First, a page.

For the riding of Ontario South, William Smith was elected as a Conservative Member of Parliament. William, or Billy, Smith was a Columbus native who worked as a breeder, farmer, and importer. His farm in Columbus was 267 acres, and Smith was regarded as a progressive and prosperous agriculturalist, not afraid to engage with the ‘improved methods’ of farming. The south wing of the main house was originally an old inn known as the ‘West Country Inn’ and was a halfway house for farmers and traders.
When he was elected in 1911, he was no novice when it came to politics. Smith was first elected as an MP in 1887 and was re-elected in a by-election 1892. In the 1911 election, the main issue was reciprocity, or free trade with the United States. The Conservative Party, led by Robert Borden, was staunchly against this, and fear of American influence and/or annexation was one argument they used against the Liberals. The Conservatives won the election with a majority government, and a Conservative Smith won the local riding of Ontario South. As reported in the Whitby Chronicle, the election of Smith and the Conservatives was indicative that “so far as this riding was concerned reciprocity had received a knock-out blow.”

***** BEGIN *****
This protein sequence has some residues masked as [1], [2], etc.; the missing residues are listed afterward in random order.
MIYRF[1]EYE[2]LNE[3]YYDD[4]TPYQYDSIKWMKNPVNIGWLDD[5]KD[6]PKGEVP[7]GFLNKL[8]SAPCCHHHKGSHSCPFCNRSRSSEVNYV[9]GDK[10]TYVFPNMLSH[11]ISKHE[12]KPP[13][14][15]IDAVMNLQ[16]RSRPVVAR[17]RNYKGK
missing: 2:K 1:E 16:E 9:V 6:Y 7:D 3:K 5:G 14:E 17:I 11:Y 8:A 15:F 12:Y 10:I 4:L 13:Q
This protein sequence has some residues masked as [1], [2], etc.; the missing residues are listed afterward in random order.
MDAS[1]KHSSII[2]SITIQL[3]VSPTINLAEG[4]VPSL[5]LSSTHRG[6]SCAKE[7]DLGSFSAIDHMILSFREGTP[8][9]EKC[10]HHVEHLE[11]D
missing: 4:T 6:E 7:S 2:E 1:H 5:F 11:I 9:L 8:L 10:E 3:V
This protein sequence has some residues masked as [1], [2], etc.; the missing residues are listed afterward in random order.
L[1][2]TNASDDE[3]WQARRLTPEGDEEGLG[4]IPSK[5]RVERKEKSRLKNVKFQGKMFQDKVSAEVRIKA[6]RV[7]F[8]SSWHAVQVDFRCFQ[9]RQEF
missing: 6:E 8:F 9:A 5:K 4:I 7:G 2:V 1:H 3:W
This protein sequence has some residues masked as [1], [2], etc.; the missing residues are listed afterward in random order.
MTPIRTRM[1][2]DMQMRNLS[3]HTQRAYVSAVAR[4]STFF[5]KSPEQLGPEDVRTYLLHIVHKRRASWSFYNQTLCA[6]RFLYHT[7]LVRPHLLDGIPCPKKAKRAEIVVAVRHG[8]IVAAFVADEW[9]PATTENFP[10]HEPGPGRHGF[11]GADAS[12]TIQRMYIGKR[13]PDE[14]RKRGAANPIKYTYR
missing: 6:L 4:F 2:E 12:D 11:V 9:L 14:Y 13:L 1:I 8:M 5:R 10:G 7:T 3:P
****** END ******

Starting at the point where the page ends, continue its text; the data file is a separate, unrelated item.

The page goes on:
The Conservative victory was celebrated throughout the riding. Election night saw celebrations in Whitby, and the following day, “an automobile procession left Oshawa for Pickering, Brougham, Claremont, Ashburn and Port Perry.” The parade in Oshawa was complete with the motorcade, men on horses, and bands, and the event was photographed as it made its way eastbound along King Street. A number of the images were in turn made into postcards, five of which are part of the Oshawa Community Archives’ Postcard Collection.
Interestingly enough, the Oshawa Community Museum has an artifact in its holdings related to WIlliam Smith: this butter paddle, engraved with “John Smith’s Print, 1808,” owned by William’s grandfather.
The Conservative Demonstration postcard, and other postcards from the Oshawa Community Archives Collection will be on display in Guy House in April 2015 in celebration of Archives Awareness. Be sure to visit!
Today, it is so synonymous with Canadian identity – wearing a maple leaf immediately identifies you as a Canadian. It flies from sea to sea on flag poles, from masts, even on the sides of cars, and it has been sewn, adorned, and even tattooed. It flies proudly in celebration, and is respectfully lowered in mourning.